-A TREATISE ON CHURCH ORDER by J.L Dagg 1858
 

ericfromcowtown

Puritan Board Sophomore
No.

I can't see how anyone could look at this hypothetical baptism and not see a woman in a leadership / authoritative role in the church.

On another thread it was discussed if a trinitarian-formulated baptism by a male leader in the church, who was not ordained, was valid. The consensus seemed to be that while the baptism was valid, the situation was not normative, and was quite odd.

The situation in this post is one dangerous leap away from the odd and not normative of that previous post.
 

Contra_Mundum

Pilgrim, Alien, Stranger
Staff member
Wel, I guess if he stood up really high and threw buckets of water over the crowd...
Sssssssploooooosh!




Or maybe it was more similar to what is described Heb.9:19 (Ex.24:8),

"For when Moses had spoken every precept to all the people according to the law,
he took the blood of calves and of goats, with water, and scarlet wool, and
hyssop, and sprinkled both the book, and
all the people"​


(one of, or the most significant of, the "various baptisms," v10).
 
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Brandon1

Puritan Board Freshman
In the history of the Church the answer is, yes.

This is what the deaconesses were commonly set apart to do. Reformed Confessions seem to restrict the officiant as an ordained officer bearer but the early church did not have such criteria. Part of this is because it was not uncommon to baptize in the nude, and so as not to incur the charge of immorality, women baptized women and ordained men (either deacons or priests) baptized men.

If your church is not bound by a confession and you would like to pursue this avenue, you have historical precedent, though not Reformed confessionalist precedent.
 

MississippiBaptist

Puritan Board Freshman
John L. Dagg, the first published Southern Baptist, said this:

“It has been held, that, in case of necessity, the rite may be administered by laymen and even by women. Some persons who are free from such superstitious reliance on the outward ceremony, have held that any one who makes a disciple, may baptize him. According to this interpretation of the commission, it would be proper for a mother, whose instructions have been blessed to the conversion of her son, to be the administrator of his baptism. But this interpretation is inadmissible. If some of the work [ i.e. preaching] to which the apostles were specially appointed, may, to some extent, be performed by other persons, it does not follow, that these persons are invested in full with the apostolic commission.”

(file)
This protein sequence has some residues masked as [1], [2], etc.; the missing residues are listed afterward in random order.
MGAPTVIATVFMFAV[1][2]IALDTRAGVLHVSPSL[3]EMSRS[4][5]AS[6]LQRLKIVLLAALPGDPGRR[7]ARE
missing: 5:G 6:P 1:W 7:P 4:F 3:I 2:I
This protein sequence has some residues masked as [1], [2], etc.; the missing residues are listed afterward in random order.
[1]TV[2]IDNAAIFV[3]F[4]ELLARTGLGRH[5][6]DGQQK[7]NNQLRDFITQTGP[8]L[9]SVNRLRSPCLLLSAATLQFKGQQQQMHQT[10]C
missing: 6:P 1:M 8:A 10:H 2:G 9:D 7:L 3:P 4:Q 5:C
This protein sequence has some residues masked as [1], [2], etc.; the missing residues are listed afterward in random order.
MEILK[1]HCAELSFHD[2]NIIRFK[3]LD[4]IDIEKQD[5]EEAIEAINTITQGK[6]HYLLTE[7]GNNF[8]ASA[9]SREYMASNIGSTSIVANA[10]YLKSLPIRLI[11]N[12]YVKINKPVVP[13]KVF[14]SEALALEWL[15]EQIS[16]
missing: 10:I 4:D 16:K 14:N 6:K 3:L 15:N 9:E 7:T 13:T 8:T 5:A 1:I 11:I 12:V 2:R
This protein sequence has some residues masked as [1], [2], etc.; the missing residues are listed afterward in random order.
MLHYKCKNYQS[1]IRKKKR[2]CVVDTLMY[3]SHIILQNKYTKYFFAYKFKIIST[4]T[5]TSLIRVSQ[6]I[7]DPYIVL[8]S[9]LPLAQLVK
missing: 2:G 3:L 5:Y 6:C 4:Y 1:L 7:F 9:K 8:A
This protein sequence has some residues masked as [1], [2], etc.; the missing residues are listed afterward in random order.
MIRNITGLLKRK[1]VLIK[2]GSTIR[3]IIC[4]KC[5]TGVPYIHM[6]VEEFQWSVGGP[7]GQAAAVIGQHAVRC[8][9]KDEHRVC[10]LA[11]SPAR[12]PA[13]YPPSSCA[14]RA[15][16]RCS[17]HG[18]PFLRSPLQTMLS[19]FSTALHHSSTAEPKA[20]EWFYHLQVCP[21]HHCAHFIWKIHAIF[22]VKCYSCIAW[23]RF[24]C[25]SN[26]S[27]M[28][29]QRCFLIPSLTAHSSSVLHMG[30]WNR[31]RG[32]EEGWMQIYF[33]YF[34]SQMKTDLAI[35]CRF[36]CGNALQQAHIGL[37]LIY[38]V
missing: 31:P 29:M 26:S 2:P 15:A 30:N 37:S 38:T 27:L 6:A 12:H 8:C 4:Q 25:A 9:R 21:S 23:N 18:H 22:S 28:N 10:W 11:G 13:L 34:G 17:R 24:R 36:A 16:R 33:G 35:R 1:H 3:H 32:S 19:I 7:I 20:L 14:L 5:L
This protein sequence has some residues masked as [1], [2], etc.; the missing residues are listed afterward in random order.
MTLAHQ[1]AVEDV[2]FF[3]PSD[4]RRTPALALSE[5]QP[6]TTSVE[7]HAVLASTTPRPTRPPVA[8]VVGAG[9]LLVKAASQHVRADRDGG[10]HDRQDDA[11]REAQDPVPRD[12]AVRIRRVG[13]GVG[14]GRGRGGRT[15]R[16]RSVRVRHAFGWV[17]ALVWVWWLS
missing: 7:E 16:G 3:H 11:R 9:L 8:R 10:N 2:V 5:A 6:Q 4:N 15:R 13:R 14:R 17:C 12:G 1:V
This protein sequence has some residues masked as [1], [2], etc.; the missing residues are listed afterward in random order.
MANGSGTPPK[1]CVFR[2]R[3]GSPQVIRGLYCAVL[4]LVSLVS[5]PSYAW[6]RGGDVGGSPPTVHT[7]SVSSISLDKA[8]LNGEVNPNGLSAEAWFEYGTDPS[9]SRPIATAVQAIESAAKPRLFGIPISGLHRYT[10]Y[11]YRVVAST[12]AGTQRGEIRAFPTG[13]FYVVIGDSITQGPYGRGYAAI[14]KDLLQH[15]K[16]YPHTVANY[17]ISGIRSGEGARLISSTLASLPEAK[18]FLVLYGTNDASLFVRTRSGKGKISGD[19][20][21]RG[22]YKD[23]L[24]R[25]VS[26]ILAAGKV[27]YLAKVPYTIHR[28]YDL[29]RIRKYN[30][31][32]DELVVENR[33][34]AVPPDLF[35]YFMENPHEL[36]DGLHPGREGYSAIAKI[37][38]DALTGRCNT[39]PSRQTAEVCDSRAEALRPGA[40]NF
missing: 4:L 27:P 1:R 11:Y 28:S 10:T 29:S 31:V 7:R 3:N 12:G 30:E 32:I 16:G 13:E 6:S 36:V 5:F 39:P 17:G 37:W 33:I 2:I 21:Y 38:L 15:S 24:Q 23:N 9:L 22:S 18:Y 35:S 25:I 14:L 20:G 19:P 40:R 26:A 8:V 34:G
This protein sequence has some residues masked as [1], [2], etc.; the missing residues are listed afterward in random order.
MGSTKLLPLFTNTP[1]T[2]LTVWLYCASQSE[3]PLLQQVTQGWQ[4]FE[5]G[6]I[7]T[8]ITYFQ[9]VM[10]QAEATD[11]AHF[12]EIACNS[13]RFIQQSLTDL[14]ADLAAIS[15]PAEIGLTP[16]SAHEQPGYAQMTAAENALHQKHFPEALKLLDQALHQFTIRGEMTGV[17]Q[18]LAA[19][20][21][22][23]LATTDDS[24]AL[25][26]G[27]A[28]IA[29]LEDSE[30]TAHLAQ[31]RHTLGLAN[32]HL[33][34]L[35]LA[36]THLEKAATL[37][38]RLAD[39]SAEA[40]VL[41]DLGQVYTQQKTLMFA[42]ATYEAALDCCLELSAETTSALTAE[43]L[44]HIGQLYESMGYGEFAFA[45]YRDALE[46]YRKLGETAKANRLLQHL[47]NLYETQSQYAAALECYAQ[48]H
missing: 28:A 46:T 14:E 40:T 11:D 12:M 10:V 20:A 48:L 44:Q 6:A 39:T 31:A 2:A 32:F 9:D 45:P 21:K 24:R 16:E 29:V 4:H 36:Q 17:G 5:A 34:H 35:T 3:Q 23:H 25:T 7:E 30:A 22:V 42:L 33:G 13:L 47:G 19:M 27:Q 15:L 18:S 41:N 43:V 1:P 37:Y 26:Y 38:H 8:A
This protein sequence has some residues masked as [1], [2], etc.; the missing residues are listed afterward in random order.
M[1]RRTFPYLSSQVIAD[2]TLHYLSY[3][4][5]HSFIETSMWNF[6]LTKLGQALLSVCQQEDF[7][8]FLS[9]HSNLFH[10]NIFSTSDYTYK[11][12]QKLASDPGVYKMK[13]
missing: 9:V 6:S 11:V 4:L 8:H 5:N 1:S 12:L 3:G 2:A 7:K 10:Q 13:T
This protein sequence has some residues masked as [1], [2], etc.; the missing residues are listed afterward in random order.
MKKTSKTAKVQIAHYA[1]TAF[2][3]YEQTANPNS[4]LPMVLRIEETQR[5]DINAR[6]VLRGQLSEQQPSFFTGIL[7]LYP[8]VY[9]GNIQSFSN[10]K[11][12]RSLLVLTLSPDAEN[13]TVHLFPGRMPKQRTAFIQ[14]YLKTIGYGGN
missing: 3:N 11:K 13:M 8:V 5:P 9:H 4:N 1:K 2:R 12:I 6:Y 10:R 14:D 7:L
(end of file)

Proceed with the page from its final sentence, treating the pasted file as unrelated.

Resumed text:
“The commission specifies duties, for the performance of which the apostles were to provide … they were commanded, not to make disciples and teach them the duty of being baptized; but to make disciples and baptize them. … This reasoning proves satisfactorily, that the administration was not designed to be left to any one whom the candidate might select …”
“… although baptizing is not necessarily connected with preaching and teaching; yet the manner in which it is conjoined with them in the commission, appears to indicate that the connection is suitable. No separate class of officers is anywhere provided in the New Testament, for administering the rite, and yet, if we have reasoned correctly, the apostles were under obligation to provide for it. … we have this point established: - the authority to administer baptism is conferred in the ordinary course of the ministerial succession, when an individual, called by the Holy Spirit to the ministry of the word, is publicly set apart to this service.”
-A TREATISE ON CHURCH ORDER by J.L Dagg 1858


“The commission specifies duties, for the performance of which the apostles were to provide … they were commanded, not to make disciples and teach them the duty of being baptized; but to make disciples and baptize them. … This reasoning proves satisfactorily, that the administration was not designed to be left to any one whom the candidate might select …”

In building his defense Dagg reveals that indeed the administration of baptism was not assigned or regulated in to a specific office.

To me, a good analogy to baptism is the reading of a verdict in a courtroom. When Karen Delpilar read the verdict in the Casey Anthony trial she was meeting the requirement that the verdict be read in open court; however, Delpilar carried absolutely no authority in the case other than executing the reading. If she decided to say 'guilty' instead of 'not guilty' to the charge of murder it would be have been meaningless. Same is true in a non-confessional church if a person is given permission to baptize. They are executing the will of the church leaders however they carry no authority in the matter. I'm trying to see both sides of this argument but I just do not see a scriptural prohibition against laymen baptizing in the church.
 

Herald

Administrator
Staff member
John L. Dagg, the first published Southern Baptist, said this: